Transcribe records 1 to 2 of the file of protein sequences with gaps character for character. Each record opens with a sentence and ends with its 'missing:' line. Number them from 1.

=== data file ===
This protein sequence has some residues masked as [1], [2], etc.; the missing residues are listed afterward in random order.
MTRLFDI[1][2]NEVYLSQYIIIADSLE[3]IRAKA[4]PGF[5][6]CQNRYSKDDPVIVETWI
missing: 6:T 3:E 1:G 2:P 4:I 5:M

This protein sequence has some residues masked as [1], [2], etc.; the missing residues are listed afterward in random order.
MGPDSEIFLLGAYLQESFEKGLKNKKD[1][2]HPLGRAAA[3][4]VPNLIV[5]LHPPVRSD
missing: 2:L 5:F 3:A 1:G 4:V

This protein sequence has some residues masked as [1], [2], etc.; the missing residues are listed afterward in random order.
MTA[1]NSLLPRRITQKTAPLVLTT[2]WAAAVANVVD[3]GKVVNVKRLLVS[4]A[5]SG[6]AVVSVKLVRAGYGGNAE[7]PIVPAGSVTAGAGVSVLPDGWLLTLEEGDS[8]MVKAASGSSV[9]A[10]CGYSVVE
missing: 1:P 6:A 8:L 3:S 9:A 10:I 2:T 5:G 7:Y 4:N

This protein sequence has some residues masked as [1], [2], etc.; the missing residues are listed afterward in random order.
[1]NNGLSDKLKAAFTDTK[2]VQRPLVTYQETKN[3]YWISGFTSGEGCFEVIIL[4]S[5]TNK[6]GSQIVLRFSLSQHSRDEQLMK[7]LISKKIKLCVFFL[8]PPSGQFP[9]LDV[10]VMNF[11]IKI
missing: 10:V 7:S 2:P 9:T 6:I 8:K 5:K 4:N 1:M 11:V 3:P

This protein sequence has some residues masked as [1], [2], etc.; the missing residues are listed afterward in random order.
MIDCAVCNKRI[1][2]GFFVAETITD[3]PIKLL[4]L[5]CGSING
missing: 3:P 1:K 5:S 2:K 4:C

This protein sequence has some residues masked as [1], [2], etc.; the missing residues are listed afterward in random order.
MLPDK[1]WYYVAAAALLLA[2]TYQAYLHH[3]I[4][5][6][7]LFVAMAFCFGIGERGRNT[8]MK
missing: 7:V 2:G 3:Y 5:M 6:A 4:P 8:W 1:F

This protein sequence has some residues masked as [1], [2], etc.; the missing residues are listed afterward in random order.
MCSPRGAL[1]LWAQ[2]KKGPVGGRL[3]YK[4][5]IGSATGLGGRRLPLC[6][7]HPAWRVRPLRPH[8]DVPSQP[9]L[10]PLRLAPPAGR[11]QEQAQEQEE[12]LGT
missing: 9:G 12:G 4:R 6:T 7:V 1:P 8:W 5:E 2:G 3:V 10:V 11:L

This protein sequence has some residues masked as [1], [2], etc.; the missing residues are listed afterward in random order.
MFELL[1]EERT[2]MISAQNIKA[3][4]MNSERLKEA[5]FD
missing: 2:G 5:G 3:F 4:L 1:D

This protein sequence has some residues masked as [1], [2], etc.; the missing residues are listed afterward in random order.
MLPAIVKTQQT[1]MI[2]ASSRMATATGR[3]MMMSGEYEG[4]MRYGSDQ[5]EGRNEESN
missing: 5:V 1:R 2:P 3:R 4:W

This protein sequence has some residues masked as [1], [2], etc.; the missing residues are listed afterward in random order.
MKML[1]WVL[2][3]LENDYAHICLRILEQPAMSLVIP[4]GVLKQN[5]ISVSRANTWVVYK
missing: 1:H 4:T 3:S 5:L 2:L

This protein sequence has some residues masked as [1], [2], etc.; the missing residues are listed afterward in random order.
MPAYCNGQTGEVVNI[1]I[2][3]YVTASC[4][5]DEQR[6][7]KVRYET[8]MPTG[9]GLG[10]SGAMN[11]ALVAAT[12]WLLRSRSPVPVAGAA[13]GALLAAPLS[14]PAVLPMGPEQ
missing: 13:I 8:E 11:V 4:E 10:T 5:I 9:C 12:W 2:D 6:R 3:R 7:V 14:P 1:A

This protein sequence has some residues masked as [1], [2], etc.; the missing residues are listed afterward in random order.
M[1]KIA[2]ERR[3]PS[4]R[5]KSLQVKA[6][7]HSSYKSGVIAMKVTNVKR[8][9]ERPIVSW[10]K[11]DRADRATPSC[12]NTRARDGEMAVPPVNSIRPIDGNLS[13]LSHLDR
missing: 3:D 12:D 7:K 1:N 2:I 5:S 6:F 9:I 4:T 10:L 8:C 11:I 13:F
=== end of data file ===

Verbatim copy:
This protein sequence has some residues masked as [1], [2], etc.; the missing residues are listed afterward in random order.
MTRLFDI[1][2]NEVYLSQYIIIADSLE[3]IRAKA[4]PGF[5][6]CQNRYSKDDPVIVETWI
missing: 6:T 3:E 1:G 2:P 4:I 5:M

This protein sequence has some residues masked as [1], [2], etc.; the missing residues are listed afterward in random order.
MGPDSEIFLLGAYLQESFEKGLKNKKD[1][2]HPLGRAAA[3][4]VPNLIV[5]LHPPVRSD
missing: 2:L 5:F 3:A 1:G 4:V